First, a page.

The next time you’re at the super market, head to the cheese aisle, pick up a block of cheddar, and take a look at the ingredient list. Relatively simple when compared to some of the other chemicals and preservatives in a lot of the more popular food brands, cheddar cheese only requires a few simple additions to keep it fresh for a longer time. However, the salt, the olive oil, and other ingredients that help to keep the cheese fresher for longer also alter the taste significantly, leaving purists asking, “what is cheddar really supposed to taste like?”
These days it is very rare to find the cheese commercially because of its neutral taste and short-lived shelf life, but Hoop Cheddar (or hoop cheese) is making a comeback in the kitchen and in the grocery shelves, especially at the more high-end retailers.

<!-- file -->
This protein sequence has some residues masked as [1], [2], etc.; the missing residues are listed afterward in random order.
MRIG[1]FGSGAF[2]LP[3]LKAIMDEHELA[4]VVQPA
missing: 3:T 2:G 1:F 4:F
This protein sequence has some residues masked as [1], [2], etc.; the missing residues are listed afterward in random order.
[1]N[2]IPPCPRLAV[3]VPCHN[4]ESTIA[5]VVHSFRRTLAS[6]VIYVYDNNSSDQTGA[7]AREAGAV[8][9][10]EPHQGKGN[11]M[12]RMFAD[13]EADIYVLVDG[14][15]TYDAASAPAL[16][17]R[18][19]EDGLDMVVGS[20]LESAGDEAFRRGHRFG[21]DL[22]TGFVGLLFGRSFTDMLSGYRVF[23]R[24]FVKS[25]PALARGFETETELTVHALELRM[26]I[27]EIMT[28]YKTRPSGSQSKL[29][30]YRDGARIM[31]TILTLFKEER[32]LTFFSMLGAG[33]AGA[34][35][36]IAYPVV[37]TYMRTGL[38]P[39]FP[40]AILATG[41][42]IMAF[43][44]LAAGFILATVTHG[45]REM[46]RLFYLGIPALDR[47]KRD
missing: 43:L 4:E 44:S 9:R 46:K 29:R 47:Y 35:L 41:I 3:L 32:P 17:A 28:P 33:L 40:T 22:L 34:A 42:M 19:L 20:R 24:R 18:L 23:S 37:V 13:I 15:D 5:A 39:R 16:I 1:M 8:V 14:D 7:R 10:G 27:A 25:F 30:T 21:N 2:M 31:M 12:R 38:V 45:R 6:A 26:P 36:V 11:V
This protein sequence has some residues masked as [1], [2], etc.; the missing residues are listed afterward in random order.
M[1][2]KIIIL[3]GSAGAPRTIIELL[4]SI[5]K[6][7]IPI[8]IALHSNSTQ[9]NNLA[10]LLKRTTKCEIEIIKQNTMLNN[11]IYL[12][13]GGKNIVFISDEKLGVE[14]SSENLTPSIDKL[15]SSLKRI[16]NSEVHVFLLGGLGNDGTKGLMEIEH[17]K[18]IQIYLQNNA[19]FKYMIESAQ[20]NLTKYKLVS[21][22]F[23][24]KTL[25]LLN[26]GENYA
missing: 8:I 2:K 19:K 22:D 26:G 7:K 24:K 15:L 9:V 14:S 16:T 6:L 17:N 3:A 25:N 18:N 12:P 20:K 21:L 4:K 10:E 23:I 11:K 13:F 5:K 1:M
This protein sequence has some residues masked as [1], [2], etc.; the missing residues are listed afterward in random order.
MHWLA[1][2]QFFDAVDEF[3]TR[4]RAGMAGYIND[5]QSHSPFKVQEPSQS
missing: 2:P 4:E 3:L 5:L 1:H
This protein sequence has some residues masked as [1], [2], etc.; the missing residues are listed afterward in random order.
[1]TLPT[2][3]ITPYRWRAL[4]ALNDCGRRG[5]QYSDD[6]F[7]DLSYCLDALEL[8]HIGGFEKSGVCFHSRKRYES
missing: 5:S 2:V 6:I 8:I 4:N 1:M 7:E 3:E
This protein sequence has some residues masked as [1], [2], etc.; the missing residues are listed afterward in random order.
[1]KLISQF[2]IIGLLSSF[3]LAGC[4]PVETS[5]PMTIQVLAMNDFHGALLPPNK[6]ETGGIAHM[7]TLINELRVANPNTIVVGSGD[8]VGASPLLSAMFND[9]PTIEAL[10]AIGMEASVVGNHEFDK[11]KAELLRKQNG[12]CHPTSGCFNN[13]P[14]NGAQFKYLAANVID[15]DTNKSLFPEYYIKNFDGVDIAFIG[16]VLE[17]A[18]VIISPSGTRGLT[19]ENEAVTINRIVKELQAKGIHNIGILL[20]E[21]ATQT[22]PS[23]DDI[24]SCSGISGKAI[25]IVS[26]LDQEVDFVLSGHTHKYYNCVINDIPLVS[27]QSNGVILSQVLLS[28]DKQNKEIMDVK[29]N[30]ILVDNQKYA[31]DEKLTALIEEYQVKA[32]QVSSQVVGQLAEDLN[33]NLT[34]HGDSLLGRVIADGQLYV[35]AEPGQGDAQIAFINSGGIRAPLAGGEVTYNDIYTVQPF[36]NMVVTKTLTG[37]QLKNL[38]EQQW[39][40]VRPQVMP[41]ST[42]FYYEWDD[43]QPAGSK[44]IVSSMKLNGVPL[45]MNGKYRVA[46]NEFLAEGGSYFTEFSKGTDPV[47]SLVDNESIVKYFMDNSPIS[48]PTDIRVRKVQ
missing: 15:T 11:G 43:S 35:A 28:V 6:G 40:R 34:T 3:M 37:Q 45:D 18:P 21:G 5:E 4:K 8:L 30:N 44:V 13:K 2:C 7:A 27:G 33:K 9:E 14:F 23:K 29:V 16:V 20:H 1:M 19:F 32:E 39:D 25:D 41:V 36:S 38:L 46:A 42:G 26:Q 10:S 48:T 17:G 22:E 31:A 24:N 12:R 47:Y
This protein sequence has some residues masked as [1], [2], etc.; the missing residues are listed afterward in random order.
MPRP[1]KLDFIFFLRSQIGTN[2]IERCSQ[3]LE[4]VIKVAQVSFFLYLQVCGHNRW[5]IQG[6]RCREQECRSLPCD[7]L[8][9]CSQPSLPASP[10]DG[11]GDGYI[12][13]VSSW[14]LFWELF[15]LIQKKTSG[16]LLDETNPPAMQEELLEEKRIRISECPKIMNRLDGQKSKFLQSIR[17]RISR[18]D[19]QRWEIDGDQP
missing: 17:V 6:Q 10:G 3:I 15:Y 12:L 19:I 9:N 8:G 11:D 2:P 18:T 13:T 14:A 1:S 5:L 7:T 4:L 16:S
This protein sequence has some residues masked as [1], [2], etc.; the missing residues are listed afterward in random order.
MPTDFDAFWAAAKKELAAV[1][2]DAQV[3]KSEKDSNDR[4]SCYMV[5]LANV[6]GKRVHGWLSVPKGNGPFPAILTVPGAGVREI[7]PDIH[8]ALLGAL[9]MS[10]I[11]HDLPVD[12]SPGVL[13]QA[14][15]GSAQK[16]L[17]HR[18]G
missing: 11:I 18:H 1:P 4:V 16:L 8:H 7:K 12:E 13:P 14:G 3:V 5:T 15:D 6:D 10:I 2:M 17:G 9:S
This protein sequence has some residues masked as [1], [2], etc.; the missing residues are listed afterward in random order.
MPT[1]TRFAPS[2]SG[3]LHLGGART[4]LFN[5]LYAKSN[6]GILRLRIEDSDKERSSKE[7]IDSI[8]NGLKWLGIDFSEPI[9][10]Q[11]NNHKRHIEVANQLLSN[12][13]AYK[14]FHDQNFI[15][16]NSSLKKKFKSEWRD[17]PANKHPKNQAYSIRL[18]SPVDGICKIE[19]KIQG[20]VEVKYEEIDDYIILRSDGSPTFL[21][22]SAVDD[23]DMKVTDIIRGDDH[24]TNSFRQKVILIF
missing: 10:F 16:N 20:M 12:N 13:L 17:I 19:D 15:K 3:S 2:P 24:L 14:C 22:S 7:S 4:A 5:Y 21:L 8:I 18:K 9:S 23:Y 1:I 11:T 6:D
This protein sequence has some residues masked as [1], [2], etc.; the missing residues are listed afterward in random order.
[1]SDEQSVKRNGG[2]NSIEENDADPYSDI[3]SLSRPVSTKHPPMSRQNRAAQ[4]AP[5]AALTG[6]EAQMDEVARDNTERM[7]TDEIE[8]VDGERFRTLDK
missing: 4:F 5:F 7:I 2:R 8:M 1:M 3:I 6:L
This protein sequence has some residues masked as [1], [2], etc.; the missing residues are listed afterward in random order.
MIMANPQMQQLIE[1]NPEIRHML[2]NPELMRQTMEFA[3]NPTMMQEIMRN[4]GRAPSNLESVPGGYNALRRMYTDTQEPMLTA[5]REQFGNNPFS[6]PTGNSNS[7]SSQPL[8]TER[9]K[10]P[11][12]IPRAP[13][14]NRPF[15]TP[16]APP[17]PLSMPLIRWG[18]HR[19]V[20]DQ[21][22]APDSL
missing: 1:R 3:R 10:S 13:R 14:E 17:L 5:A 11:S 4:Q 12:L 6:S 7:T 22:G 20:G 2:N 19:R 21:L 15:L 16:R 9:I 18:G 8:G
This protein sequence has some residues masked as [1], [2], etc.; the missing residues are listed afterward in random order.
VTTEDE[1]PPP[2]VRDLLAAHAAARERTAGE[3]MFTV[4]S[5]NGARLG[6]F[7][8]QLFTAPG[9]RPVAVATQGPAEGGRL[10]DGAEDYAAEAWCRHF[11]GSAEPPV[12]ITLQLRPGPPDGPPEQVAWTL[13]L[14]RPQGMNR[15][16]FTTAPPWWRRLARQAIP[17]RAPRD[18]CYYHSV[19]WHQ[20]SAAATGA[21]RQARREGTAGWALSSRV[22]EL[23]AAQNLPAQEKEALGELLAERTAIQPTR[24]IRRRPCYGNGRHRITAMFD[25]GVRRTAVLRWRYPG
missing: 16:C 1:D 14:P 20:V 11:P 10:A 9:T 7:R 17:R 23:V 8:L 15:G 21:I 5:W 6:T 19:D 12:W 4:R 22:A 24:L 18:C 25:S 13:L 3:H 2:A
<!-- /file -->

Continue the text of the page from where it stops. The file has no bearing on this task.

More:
Hoop Cheese (also known as Bakers or Red Ring cheese) is a simple, traditional cheese made only from cow's milk, where the whey has been drained out completely and then placed in a round mold called a hoop. Some people call it as Red Ring cheese because of the red wax coating. Though sometimes compared to farmer's cheese, it is different because no cream or salt is added to the cheese. Since the cheese is not aged, the texture remains soft and it spoils very fast, making it best used in a restaurant.
Hoop cheese is milder than the cheddar cheese you buy at your supermarket, and has a rubbery texture when young. However, when it’s allowed to age, it becomes shard, crumbly and more decadent. Because of its mild taste and subtle notes, its an excellent cooking ingredient, giving a dish a rich and creamy texture without overpowering the flavor or making it stickier. Hoop cheese is used best on sandwiches, on macaroni or as suitable companion to crackers and fruit.